And so, this is the spiritual work to which I will be attending this year. Can I move from seeing myself as reflected in the power of money; am I enough? To being reflected in the Love of God; I am loved. Is money (regardless of how much I might have) a barrier, or a blessing for me in my spiritual journey? Is money a barrier or a blessing for us as a community here at Christ Church Cathedral? And herein lies the Holy Currency framework.
I invite you to join me on a spiritual journey this coming year about our relationship with money. To get us started,I hope you’ll join me at virtual coffee hour, right after this service to begin this exploration. You see, while money can get in the way of our journeys as spiritual beings, it can also be a blessing. Money to me is like the circulatory system of a body. And the body to which I refer can be my own, or a more collective metaphor. If there is too little, in me, or in the community that is a problem. If it is pooling in one area of my body, or is stagnant in one part of the community, that too is a problem. Like blood, money is important, it feeds us, it brings blessings to our various parts. Money, like blood, needs to flow to bring about its blessings. One of the participants, in Wondering Wednesdays and I have their permission to share this said, “you don’t know the power of giving, until you have received.” And since then, I’ve wondered about reciprocity; being a receiver inspires giving. It’s about the flow.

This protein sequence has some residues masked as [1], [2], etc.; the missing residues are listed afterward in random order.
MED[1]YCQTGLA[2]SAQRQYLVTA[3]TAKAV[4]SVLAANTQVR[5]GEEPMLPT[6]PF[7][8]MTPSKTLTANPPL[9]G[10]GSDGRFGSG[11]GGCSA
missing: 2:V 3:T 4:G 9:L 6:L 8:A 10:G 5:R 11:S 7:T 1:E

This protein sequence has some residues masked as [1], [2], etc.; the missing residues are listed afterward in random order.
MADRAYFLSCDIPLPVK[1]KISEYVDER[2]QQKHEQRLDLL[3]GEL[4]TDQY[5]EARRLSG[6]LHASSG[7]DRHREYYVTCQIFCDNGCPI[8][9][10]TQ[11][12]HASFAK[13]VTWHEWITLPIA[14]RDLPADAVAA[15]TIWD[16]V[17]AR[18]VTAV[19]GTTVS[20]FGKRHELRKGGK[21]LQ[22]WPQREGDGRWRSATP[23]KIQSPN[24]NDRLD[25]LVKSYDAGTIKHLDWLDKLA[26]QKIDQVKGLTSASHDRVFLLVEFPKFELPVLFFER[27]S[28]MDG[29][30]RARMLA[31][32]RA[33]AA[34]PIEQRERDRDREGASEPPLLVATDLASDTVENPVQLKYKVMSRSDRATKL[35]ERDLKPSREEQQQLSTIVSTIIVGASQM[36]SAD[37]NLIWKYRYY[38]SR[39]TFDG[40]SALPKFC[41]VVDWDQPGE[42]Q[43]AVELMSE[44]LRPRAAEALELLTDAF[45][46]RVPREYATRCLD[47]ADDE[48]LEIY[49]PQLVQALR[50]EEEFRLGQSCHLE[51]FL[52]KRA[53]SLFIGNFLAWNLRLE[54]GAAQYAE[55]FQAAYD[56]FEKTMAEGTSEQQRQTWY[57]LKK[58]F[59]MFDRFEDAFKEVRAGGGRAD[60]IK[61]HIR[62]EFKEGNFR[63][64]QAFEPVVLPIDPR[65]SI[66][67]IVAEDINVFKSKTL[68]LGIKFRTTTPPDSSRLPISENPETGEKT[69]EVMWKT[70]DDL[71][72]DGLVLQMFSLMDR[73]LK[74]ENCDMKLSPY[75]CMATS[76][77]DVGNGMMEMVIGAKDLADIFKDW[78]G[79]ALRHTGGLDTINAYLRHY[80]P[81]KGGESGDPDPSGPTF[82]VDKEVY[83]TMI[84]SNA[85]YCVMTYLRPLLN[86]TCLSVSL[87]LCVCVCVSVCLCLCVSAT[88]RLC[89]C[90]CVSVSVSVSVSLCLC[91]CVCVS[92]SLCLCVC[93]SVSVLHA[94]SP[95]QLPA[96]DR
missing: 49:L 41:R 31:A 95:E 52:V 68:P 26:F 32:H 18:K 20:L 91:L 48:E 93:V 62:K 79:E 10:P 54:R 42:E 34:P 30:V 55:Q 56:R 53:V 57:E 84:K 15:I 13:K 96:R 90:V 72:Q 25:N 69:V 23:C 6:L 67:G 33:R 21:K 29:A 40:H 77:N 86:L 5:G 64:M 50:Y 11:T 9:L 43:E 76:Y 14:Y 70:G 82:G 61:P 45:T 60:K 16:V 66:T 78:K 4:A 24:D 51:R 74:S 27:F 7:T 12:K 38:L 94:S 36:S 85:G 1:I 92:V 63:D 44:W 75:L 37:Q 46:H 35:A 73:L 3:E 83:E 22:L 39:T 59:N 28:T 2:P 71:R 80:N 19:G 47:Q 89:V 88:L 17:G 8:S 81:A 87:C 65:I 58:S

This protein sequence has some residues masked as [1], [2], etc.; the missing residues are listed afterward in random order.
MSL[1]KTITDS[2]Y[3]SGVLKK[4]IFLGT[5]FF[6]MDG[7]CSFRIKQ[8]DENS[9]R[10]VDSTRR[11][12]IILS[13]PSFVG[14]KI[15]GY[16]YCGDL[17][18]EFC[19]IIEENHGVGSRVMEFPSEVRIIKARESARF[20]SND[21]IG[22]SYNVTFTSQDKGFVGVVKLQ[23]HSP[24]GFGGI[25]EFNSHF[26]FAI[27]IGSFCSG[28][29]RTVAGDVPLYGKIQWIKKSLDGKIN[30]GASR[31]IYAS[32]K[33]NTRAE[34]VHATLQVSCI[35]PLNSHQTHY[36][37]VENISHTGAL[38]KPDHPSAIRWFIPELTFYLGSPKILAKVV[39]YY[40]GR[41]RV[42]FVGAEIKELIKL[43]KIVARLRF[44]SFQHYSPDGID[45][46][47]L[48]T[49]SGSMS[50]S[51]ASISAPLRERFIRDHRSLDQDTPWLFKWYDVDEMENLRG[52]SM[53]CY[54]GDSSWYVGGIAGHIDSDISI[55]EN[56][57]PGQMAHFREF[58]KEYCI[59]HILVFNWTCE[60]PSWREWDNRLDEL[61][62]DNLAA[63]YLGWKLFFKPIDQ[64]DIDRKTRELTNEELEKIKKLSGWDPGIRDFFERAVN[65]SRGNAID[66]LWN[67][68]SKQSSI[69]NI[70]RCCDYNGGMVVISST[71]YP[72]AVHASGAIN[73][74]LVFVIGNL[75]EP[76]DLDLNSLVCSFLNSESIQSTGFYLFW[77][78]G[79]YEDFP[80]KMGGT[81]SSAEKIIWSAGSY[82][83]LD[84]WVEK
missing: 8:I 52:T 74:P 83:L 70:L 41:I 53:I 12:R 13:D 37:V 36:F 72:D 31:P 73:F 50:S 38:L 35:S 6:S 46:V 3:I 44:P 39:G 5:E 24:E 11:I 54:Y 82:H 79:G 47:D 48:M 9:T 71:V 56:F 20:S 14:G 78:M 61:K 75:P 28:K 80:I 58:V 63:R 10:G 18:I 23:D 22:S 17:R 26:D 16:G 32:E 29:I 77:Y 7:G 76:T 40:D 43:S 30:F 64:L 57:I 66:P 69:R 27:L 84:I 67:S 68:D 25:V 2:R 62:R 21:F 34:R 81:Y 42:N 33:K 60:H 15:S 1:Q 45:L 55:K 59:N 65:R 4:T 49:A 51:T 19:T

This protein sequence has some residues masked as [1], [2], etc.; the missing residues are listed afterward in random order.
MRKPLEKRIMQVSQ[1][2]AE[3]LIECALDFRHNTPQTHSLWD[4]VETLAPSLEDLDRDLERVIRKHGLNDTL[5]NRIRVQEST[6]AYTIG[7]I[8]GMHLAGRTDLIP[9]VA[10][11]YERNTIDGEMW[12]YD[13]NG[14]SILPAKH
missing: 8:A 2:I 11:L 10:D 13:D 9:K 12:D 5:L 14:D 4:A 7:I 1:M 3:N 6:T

So we’ll wonder together after this service, and beyond, to explore the question where has money been a blessing for you, or a time in your life where money has been a blessing. It could be a story or experience in which your parents, relatives, friends, or elders had used money in a way that built relationships, told truth, fostered wellness, built up community.
For me, the story that comes to mind is one of a member of this community, a few years ago, who was missed by the collection plate as it went around the congregation that Sunday. I caught their eye from the altar, and they signaled to me as the hymn finished, and as the plates were being brought up. I went over to them, and they put 18 cents in my hand. 18 cents. I was weeping on my way back to the altar knowing a little of the story of this person, they had saved these 18 cents during the week so that their money could be a blessing to others. So that their money could enhance relationships, be used for truth telling, to foster wellness and to build community. That is a holy currency.
So please join me as we work, share and reflect on the ways that money, “New car, caviar, four star daydream, think I'll buy me a football team,” might instead be a blessing to us and to others, so that we might all be made well.